Nothing says summer like a barbecue - even if that means chomping into a burger under a rain-drenched gazebo in the garden...
DESPITE the drizzle last summer, more than 120 million barbecues were had in Britain, according to the National Barbecue Association, making the UK the barbecue capital of Europe.
What a shame then, that barbecuing can be such a ecounfriendly practice. Landfill-destined disposable BBQs, carbon-heavy charcoal briquettes and a menu full of beef burgers can raise your carbon footprint exponentially. But taking a few simple steps - such as thinking reusable and compostable over disposable cutlery, or grilling more veg instead of meat - can diminish your barbecue footprint without impacting your enjoyment of this favourite summer pastime.
There’s nothing like the spontaneity of a last-minute barbecue, with a disposable BBQ, a few sausages and some Pimms to wash them down.
But unless you take your barbie home with you to recycle, it ends up in landfill along with everyone else’s - not to mention all those beer cans and wine bottles.
Your greenest option, then, is to go for a reusable barbie, like the Whistable Bucket BBQ (£21) or Holkham BBQ (£35, both from ECOutlet.co.uk), both of which are reusable, lightweight and portable - featuring a bucket, tray to put your eco charcoal on and griddle. All you have to do is chuck your ash in the bin and take your barbie home with you once the meal’s over.
If you’re going for something more permanent than a reusable port-a-BBQ, however, you’re going to have to do some serious shopping. Most barbecues these days are full- on, rotisserie-style burners with multiple rings that require a whole lot of gas or electricity, neither of which helps your eco credentials.
Much has been said about the best - and greenest - fuels to light the barbie, with the eco-friendliest option being an liquid petroleum gas or sustainable charcoal number.
While gas is more fuel-efficient in the long run, charcoal is carbon-neutral, burning off carbon that’s been locked in the tree from which it came.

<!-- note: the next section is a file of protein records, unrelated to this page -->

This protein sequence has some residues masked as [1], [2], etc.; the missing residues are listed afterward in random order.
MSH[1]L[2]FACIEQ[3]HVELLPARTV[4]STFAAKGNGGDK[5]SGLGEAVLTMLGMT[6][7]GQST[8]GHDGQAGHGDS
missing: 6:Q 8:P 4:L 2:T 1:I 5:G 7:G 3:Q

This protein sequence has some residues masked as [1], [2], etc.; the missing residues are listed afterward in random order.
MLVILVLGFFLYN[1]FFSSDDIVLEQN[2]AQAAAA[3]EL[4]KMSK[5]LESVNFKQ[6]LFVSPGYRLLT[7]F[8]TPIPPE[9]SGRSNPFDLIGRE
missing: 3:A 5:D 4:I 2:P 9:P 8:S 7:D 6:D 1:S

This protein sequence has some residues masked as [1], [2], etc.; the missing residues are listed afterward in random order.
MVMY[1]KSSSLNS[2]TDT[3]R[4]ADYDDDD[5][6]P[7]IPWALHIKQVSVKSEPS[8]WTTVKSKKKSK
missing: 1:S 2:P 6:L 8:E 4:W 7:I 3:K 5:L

The black mark against charcoal, however, has to be the fact that most briquettes are comprised of hardwood cut from developing countries’ tropical forests and sold on to international markets. As research has found that 80% of the charcoal burnt in Britain is imported, your BBQ fuel is most likely not only helping deforestation in some of the world’s most vulnerable areas, it’s also contributing to air miles.
The good news is that some retailers, such as EthicalSuperstore.com, Homebase, Sainsbury’s and B&Q, sell an eco-friendly charcoal (BioRegional) that is both FSC (Forest Stewardship Council) certified and home-grown in sustainable forests here in the UK - and boasts some 85% fewer emissions than imported charcoal.
You can reduce your carbon footprint even further by avoiding self-lighting briquettes and finding bits and pieces around the house to light your charcoal instead. Waste paper such as toilet roll innards and twigs, fir cones and kindling in the garden all work a treat. You can also use the ash as a mulch in your houseplants later.
So what about that gas barbecue in your back garden? Well, as most gas barbecues use propane or butane to cook with, both of which are fossil fuels, you can wave any attempts at carbon neutrality on that one goodbye.
Liquid petroleum gas (LPG) is the friendliest option of all gas-range BBQs, emitting less CO2 than electricity - and around 100 times less CO2 than the average charcoal briquette.
As for electric BBQs, unless you happen to source your electricity from an eco-friendly source such as wind or solar power, there’s really no need to go there: Taste and energy-wise, electric BBQs are an embarrassment to the summer months.
If you want to give all traditional fuels a miss altogether, then a great single-use, recyclable and eco-friendly option is the FlameDisk (£4.99 from Firebox.com), which requires no lighter fluid, charcoal or gas. Instead, they use solidified and renewable ethanol to light your BBQ, ready in a matter of seconds for up to 40 minutes at a time. FlameDisk wins extra points for its fully recyclable aluminium shell, not to mention the natural flame-grilled flavour infused in every disk.
Meat lovers should know by now that meat consumption is responsible for a large amount of the methane present in the Earth’s atmosphere - methane being one of the main contributors to global warming. So if you really want to have an eco barbie, you’ll have to invest in some veg, fish or meat-free burgers to throw on the grill.
Fish such as wild or farmed salmon and tilapia is great on the grill. Wrap it up envelopestyle in aluminium foil and let it steam while on the grill - adding a douse of white wine will spice it up, as will a few sprigs of rosemary.
If you must, must, must have a more ‘traditional’ BBQ meat on the grill, then go for lamb over beef, as lambs are grass fed and more often allowed to roam free than cattle.
Fish and veg are an eco-friendly
alternative to meat